In trying to flesh out the ideas established in its predecessor, BulkyPix has crafted a game with more ambition and less polish, resulting in a frustrating mess of trial-and-error puzzles.

Fool me once, shame on you; fool me twice, shame on me. It's an idiom we couldn't stop thinking during our entire time with Hysteria Project 2. Having enjoyed some of the ideas in BulkyPix's original FMV horror title, we figured the sequel would correct many of the issues we had with its predecessor. Unfortunately, Hysteria Project remains a great idea that's poorly executed.

As in the original game, Hysteria Project 2 is pieced together using a sequence of first-person FMV sequences. The game opens with our protagonist strapped down on a bed in a serene medical clinic. As a lady checks your vitals, she starts to panic, and runs from the room warning you "he's coming". Those that played the original game will know that "he" is the hooded man intent on chasing you down and killing you.

The FMV has an amateur tone to it, but the production is fairly good. The game has some fantastic audio, and the experience is really enhanced if you play with headphones during the evening. We've always found something personal about horror games on portable platforms, and Hysteria Project 2 plays on that well. The game's got a genuinely tense and creepy atmosphere, and BulkyPix deserves credit for capturing that in such an original way — even if the subject matter itself is a bit predictable.

Unfortunately the game's mechanics completely let Hysteria Project 2 down. It plays like an adventure game, with a cursor popping up on screen allowing you to select objects and progress the story. But the game leaves far too much to trial-and-error. Take for example Hysteria Project 2's opening sequence. In order to escape from the bed you are tied to, you need to click on your character's hand. This prompts a cut-scene where the character tugs at the straps and is unable to break free. Now what? Before you've had time to think, you'll be ravaged by the afore-mentioned hooded man and prompted to restart. For approximately fifteen minutes we replayed this sequence over and over, until we realised that you actually had to click on the protagonist's hand twice. Finally we were free.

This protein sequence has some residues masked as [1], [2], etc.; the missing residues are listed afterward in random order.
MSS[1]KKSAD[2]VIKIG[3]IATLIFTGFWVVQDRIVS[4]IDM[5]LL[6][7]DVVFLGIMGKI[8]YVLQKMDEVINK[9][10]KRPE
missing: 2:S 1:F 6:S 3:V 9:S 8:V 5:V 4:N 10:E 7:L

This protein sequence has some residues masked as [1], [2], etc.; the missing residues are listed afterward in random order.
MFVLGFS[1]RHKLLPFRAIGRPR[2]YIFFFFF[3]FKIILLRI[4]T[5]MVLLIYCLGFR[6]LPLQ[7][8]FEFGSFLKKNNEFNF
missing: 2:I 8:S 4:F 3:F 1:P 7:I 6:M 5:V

But the game continued to put its worst foot forward. After an enjoyable cut-scene showing our character walking through the strange laboratory environment, we happened upon a lift. But we didn't have the correct keycode. Thankfully, the nurse from the start of the game had written something on our right arm, so we inspected. We rolled up our sleeve and found the keycode — partially smudged — written on the inside of our character's arm. So we punched it in. Code denied. We punched it in again. Code denied. "Well is that a '1' or a '7'," we asked ourselves, trying to decipher the dodgy handwriting and smudged writing, "Could even be a 'T'." So we tried all possibilities. Code denied.

Nothing about this sequence was tense, challenging or frightening. It was just frustrating. And that frustration was emphasised by the fact that the puzzle itself was cool. But the game gives you no guidance or help, and so your left to linger. We eventually sought help from a FAQ, but that really shouldn't be necessary.

While there are clever puzzles in Hysteria Project 2, most fall foul to trial-and-error. The whole package feels unrefined and poorly play-tested. It's almost as though someone familiar with the puzzles checked the game, already aware of all the solutions, and said, "Yep, it works." But those not inherently involved with the game's development are given no clues as to what to click on at any specific moment. It's an unfair comparison, but games like God Of War are so successful because Sony Santa Monica play-tests every element of its campaign over-and-over, picking out the flaws and finding a way to guide players without holding their hands.


Hysteria Project 2 improves on the production values of its predecessor, but takes a step back where it matters — the gameplay. Despite giving you more control and more options, Hysteria Project 2 is a very poorly designed game. BulkyPix need to think about what it's trying to achieve with the Hysteria Project franchise. The trial-and-error, pseudo-puzzle-game pixel-hunting at the crux of Hysteria Project 2 is just not fun. Perhaps the inevitable sequel can finally straighten things out, but we won't be there day-one to find out this time around.